Bolzano laughed. “That plain is littered with bones, friend. Yours will join the rest. Great bulky bones, Lipescu. I can see them now.”

“You’re a cheerful one, friend.”

“I’m realistic.”

Lipescu shook his head heavily. “If you were realistic, you wouldn’t be in this with me,” he said slowly. “Only a dreamer would do such a thing as this.” One meaty paw hovered in the air, pounced, caught Bolzano’s forearm. The little man winced as bones ground together. Lipescu said, “You won’t back out? If I die, you’ll make the attempt?”

“Of course I will, you idiot.”

“Will you? You’re a coward, like all little men. You’ll watch me die, and then you’ll turn tail and head for another part of the universe as fast as you know how. Won’t you?”

“I intend to profit by your mistakes,” Bolzano said in a clear, testy voice. “Let go of my arm.”

Lipescu released his grip. The little man sank back in his chair, rubbing his arm. He gulped ale. He grinned at his partner and raised his glass.

“To success,” Bolzano said.

“Yes. To the treasure.”

“And to long life afterward.”

“For both of us,” the big man boomed.

“Perhaps,” said Bolzano. “Perhaps.”

* * *

He had his doubts. The big man was sly, Ferd Bolzano knew, and that was a good combination, not often found: slyness and size. Yet the risks were great. Bolzano wondered which he preferred—that Lipescu should gain the treasure on his attempt, thus assuring Bolzano of a share without risk, or that Lipescu should die, forcing Bolzano to venture his own life. Which was better, a third of the treasure without hazard, or the whole thing for the highest stake?

Bolzano was a good enough gambler to know the answer to that. Yet there was more than yellowness to the man; in his own way, he longed for the chance to risk his life on the airless treasure world.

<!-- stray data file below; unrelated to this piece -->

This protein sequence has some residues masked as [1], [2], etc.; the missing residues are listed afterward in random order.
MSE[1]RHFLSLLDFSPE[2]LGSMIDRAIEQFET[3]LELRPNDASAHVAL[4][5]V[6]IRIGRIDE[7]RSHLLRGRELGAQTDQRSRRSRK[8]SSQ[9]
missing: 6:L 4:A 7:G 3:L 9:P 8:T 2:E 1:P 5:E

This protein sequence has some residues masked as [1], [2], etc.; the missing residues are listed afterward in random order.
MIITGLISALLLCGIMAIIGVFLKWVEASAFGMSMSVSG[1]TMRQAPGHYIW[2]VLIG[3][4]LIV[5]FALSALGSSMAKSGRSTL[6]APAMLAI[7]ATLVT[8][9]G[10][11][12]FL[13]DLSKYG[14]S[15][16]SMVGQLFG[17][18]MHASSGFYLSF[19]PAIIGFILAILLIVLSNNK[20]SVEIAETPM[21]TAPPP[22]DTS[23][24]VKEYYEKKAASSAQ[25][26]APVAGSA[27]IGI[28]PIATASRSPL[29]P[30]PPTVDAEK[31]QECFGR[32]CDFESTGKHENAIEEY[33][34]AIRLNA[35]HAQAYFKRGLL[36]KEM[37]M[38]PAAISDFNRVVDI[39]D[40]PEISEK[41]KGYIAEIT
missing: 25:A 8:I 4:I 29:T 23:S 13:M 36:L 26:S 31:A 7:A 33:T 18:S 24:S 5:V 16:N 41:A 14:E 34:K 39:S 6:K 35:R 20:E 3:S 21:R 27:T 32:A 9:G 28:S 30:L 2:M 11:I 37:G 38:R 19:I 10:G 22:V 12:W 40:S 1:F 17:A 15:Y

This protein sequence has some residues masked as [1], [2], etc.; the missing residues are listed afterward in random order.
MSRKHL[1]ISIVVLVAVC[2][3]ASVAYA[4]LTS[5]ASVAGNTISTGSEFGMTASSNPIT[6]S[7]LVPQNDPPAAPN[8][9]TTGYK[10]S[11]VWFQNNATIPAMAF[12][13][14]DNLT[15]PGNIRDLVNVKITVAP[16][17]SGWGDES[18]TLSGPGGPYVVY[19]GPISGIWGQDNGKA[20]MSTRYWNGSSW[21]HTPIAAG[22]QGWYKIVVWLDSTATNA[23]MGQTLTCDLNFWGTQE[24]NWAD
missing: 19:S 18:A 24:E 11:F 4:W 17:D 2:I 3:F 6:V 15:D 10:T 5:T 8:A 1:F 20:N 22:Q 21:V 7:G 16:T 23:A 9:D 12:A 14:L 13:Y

Lipescu would go first. That was the agreement. Bolzano had stolen the computer, had turned it over to the big man, and Lipescu would make the initial attempt. If he gained the prize, his was the greater share. If he perished, it was Bolzano’s moment next. An odd partnership, odd terms, but Lipescu would have it no other way, and Ferd Bolzano did not argue the point with his beefy compatriot. 

Lipescu would return with the treasure, or he would not return at all. There would be no middle way, they both were certain.

Bolzano spent an uneasy night. His apartment, in an airy shaft of a building overlooking glittering Lake His, was a comfortable place, and he had little longing to leave it. Lipescu, by preference, lived in the stinking slums beyond the southern shore of the lake, and when the two men parted for the night they went in opposite ways. Bolzano considered bringing a woman home for the night but did not. Instead, he sat moody and wakeful before the televector screen, watching the procession of worlds, peering at the green and gold and ochre planets as they sailed through the emptiness.

Toward dawn, he ran the tape of the treasure. Octave Merlin had made that tape, a hundred years before, as he orbited sixty miles above the surface of the airless little world. Now Merlin’s bones bleached on the plain, but the tape had come home and boot-legged copies commanded a high price in hidden markets. His camera’s sharp eye had seen much.

There was the gate; there was the guardian. Gleaming, ageless, splendid. The robot stood ten feet high, a square, blocky, black shape topped by the tiny anthropomorphic head dome, featureless and sleek. Behind him the gate, wide open but impassable all the same. And behind him, the treasure, culled from the craftsmanship of a thousand worlds, left here who knew why, untold years ago.